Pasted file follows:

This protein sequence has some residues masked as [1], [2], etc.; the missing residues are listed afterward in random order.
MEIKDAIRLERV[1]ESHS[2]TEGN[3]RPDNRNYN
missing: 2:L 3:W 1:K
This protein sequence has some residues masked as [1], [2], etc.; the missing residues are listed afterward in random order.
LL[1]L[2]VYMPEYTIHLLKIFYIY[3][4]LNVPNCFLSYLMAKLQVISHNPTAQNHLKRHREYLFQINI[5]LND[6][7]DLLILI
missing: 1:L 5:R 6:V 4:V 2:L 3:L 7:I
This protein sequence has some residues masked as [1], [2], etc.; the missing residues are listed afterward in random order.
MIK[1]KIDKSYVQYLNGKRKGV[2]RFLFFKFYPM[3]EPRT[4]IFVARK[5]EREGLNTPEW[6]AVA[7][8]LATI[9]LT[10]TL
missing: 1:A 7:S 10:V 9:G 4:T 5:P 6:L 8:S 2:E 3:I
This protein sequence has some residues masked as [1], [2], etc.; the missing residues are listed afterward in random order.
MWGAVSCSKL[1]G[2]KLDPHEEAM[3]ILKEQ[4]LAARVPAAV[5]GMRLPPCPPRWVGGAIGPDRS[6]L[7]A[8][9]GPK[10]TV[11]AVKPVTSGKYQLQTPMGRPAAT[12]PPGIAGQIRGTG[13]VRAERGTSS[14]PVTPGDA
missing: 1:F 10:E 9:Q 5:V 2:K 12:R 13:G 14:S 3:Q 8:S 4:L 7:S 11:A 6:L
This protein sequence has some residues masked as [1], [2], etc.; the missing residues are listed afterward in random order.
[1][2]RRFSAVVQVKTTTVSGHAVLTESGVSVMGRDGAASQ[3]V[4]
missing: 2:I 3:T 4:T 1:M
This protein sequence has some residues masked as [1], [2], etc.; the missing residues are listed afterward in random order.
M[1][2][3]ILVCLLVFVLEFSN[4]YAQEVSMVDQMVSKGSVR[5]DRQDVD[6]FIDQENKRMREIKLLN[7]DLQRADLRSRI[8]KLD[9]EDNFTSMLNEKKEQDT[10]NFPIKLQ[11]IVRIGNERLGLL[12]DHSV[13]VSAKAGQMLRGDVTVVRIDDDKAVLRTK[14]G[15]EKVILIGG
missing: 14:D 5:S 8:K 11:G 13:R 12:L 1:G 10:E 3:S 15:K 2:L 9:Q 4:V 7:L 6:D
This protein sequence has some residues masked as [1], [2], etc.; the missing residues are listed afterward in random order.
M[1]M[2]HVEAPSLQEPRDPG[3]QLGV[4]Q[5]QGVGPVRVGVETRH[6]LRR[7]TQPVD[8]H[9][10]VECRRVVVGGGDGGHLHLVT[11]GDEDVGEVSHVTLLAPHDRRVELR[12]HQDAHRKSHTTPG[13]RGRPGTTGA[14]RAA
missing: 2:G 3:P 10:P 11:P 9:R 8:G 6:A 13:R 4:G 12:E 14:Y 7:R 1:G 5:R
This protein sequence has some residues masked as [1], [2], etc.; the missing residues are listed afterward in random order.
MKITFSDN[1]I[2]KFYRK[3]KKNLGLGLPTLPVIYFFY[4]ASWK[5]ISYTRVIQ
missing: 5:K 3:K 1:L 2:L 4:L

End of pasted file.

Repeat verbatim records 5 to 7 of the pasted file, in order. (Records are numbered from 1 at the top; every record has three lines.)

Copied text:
This protein sequence has some residues masked as [1], [2], etc.; the missing residues are listed afterward in random order.
[1][2]RRFSAVVQVKTTTVSGHAVLTESGVSVMGRDGAASQ[3]V[4]
missing: 2:I 3:T 4:T 1:M
This protein sequence has some residues masked as [1], [2], etc.; the missing residues are listed afterward in random order.
M[1][2][3]ILVCLLVFVLEFSN[4]YAQEVSMVDQMVSKGSVR[5]DRQDVD[6]FIDQENKRMREIKLLN[7]DLQRADLRSRI[8]KLD[9]EDNFTSMLNEKKEQDT[10]NFPIKLQ[11]IVRIGNERLGLL[12]DHSV[13]VSAKAGQMLRGDVTVVRIDDDKAVLRTK[14]G[15]EKVILIGG
missing: 14:D 5:S 8:K 11:G 13:R 12:L 1:G 10:E 3:S 15:K 2:L 9:Q 4:V 7:L 6:D
This protein sequence has some residues masked as [1], [2], etc.; the missing residues are listed afterward in random order.
M[1]M[2]HVEAPSLQEPRDPG[3]QLGV[4]Q[5]QGVGPVRVGVETRH[6]LRR[7]TQPVD[8]H[9][10]VECRRVVVGGGDGGHLHLVT[11]GDEDVGEVSHVTLLAPHDRRVELR[12]HQDAHRKSHTTPG[13]RGRPGTTGA[14]RAA
missing: 2:G 3:P 10:P 11:P 9:R 8:G 6:A 13:R 4:G 12:E 14:Y 7:R 1:G 5:R